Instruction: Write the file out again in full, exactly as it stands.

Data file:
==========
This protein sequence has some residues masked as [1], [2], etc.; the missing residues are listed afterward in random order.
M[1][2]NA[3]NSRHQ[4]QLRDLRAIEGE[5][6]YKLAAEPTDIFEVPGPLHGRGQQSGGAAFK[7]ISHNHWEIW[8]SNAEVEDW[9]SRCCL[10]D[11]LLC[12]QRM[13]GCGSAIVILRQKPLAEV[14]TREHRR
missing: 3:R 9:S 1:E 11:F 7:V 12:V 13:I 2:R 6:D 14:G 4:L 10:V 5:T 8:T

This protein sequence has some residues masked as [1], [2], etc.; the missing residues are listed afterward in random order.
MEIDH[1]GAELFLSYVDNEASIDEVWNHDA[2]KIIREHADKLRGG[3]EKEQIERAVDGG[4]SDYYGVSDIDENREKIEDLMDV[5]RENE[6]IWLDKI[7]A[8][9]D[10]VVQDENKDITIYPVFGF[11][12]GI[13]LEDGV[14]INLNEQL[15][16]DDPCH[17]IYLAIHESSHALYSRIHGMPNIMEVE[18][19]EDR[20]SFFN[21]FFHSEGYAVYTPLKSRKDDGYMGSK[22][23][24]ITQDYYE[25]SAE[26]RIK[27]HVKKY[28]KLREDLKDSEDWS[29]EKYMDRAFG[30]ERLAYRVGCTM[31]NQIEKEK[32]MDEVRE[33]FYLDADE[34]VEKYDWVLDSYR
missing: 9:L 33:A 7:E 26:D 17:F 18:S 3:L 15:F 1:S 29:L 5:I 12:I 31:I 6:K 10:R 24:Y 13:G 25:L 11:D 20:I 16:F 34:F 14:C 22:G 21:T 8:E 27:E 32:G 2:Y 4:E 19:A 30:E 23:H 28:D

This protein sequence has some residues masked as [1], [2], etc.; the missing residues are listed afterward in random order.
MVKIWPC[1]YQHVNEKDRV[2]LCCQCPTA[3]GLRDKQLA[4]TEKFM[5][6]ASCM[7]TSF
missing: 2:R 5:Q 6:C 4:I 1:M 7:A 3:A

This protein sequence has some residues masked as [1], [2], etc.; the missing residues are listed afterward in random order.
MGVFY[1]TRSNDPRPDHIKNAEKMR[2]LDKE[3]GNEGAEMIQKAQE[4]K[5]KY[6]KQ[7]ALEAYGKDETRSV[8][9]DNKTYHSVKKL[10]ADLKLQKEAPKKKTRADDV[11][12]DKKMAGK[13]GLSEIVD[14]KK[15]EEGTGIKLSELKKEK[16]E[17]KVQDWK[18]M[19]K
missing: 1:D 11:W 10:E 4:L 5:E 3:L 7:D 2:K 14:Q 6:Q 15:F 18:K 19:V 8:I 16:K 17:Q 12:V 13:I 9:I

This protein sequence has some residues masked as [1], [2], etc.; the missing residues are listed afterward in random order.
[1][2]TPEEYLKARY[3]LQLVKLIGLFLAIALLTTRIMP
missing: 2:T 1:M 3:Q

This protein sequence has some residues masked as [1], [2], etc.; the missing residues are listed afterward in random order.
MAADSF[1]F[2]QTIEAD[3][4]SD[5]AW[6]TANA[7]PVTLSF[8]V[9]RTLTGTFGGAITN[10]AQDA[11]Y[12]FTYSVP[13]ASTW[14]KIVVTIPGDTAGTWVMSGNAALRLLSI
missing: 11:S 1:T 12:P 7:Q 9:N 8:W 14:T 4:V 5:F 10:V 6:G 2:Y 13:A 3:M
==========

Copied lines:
This protein sequence has some residues masked as [1], [2], etc.; the missing residues are listed afterward in random order.
M[1][2]NA[3]NSRHQ[4]QLRDLRAIEGE[5][6]YKLAAEPTDIFEVPGPLHGRGQQSGGAAFK[7]ISHNHWEIW[8]SNAEVEDW[9]SRCCL[10]D[11]LLC[12]QRM[13]GCGSAIVILRQKPLAEV[14]TREHRR
missing: 3:R 9:S 1:E 11:F 7:V 12:V 13:I 2:R 6:D 14:G 4:L 10:V 5:T 8:T

This protein sequence has some residues masked as [1], [2], etc.; the missing residues are listed afterward in random order.
MEIDH[1]GAELFLSYVDNEASIDEVWNHDA[2]KIIREHADKLRGG[3]EKEQIERAVDGG[4]SDYYGVSDIDENREKIEDLMDV[5]RENE[6]IWLDKI[7]A[8][9]D[10]VVQDENKDITIYPVFGF[11][12]GI[13]LEDGV[14]INLNEQL[15][16]DDPCH[17]IYLAIHESSHALYSRIHGMPNIMEVE[18][19]EDR[20]SFFN[21]FFHSEGYAVYTPLKSRKDDGYMGSK[22][23][24]ITQDYYE[25]SAE[26]RIK[27]HVKKY[28]KLREDLKDSEDWS[29]EKYMDRAFG[30]ERLAYRVGCTM[31]NQIEKEK[32]MDEVRE[33]FYLDADE[34]VEKYDWVLDSYR
missing: 9:L 33:A 7:E 26:D 17:F 18:S 3:L 15:F 1:S 29:L 5:I 12:I 31:I 6:K 10:R 24:Y 13:G 25:L 11:D 20:I 16:F 34:F 14:C 22:G 21:T 8:E 27:E 32:G 2:Y 4:E 19:A 30:E 23:H 28:D

This protein sequence has some residues masked as [1], [2], etc.; the missing residues are listed afterward in random order.
MVKIWPC[1]YQHVNEKDRV[2]LCCQCPTA[3]GLRDKQLA[4]TEKFM[5][6]ASCM[7]TSF
missing: 2:R 5:Q 6:C 4:I 1:M 7:A 3:A

This protein sequence has some residues masked as [1], [2], etc.; the missing residues are listed afterward in random order.
MGVFY[1]TRSNDPRPDHIKNAEKMR[2]LDKE[3]GNEGAEMIQKAQE[4]K[5]KY[6]KQ[7]ALEAYGKDETRSV[8][9]DNKTYHSVKKL[10]ADLKLQKEAPKKKTRADDV[11][12]DKKMAGK[13]GLSEIVD[14]KK[15]EEGTGIKLSELKKEK[16]E[17]KVQDWK[18]M[19]K
missing: 1:D 11:W 10:E 4:L 5:E 3:L 7:D 2:K 14:Q 6:Q 15:F 18:K 19:V 8:I 16:K 17:Q 12:V 13:I 9:I

This protein sequence has some residues masked as [1], [2], etc.; the missing residues are listed afterward in random order.
[1][2]TPEEYLKARY[3]LQLVKLIGLFLAIALLTTRIMP
missing: 2:T 1:M 3:Q

This protein sequence has some residues masked as [1], [2], etc.; the missing residues are listed afterward in random order.
MAADSF[1]F[2]QTIEAD[3][4]SD[5]AW[6]TANA[7]PVTLSF[8]V[9]RTLTGTFGGAITN[10]AQDA[11]Y[12]FTYSVP[13]ASTW[14]KIVVTIPGDTAGTWVMSGNAALRLLSI
missing: 11:S 1:T 12:P 7:Q 9:N 8:W 14:T 4:V 5:F 10:V 6:G 2:Y 13:A 3:M